The value and discount is clearly communicated, there’s no question of what they player is getting and there’s a timer to create a sense of urgency.
Coin Balancing
At the time of writing this article this was already changed, but when originally playing the game I was being awarded ~20 coins for winning a battle which took around 5 minutes to finish. OR I could watch a 30 second video for 50 coins. If I wanted to grind for currency it actually made the most sense to sit and watch advertisements.
Account Creation Process
I don’t encourage a forced account creation processes on mobile, but they’re more tolerable to me as a player if I can quickly create one via social networks (most popularly Facebook or Twitter). You can grab all my account information at the press of a button versus forcing me to enter the information manually. I’ve seen huge improvements in day 1 retention by removing forced account creation processes. Also if you’re ever planning to spend money on user acquisition then you need remove as many annoyances or barriers as possible, and this would need to be the first thing to go.
Insufficient Currency to IAP Menu
This is an easy fix, but never grey out virtual items or buy buttons if the player doesn’t have enough money. Players won’t focus as much on those items then or won’t attempt to purchase them.
You want to allow them to select an option that’s too expensive because this is also a great time to notify them or navigate them to your IAP menu. There’s a reason why most top grossing titles with a currency system and virtual store function like this.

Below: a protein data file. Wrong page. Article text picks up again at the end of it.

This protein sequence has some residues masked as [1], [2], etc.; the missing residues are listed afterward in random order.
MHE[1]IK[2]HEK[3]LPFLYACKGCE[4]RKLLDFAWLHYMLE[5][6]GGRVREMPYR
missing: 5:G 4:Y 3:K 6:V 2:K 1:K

Genres may take some time to adapt

Rubicon certainly had their work cut out for them building a F2P turn-based strategy game. I don’t think I can name another one that’s F2P on mobile (or on any other platform for that matter). It would be easier to develop this genre as a premium title, but I don’t think they could expect the same return as Great Big War Game if they did develop Combat Monsters as a premium title due to the shift in F2P market dominance on mobile (even though GBWG was released just 1 year ago). In fact, this is probably a dilemma that several readers are facing. Should I learn to create a F2P game or release as a premium game? Should I work with a publisher? How can I make the most of what I got before launching?

These questions can sometimes be difficult to answer when if you’re trying to tackle them on your own or internally. It’s much easier for the game’s creators to be forgiving than your players so it might be worth having a third party look at your design before launching. If you’d like help in this area feel free to contact me or hit me up on Twitter!

About Ben Sipe

Ben is a seasoned game producer/designer who has collaborated on hundreds of mobile, console and PC titles spanning all genres.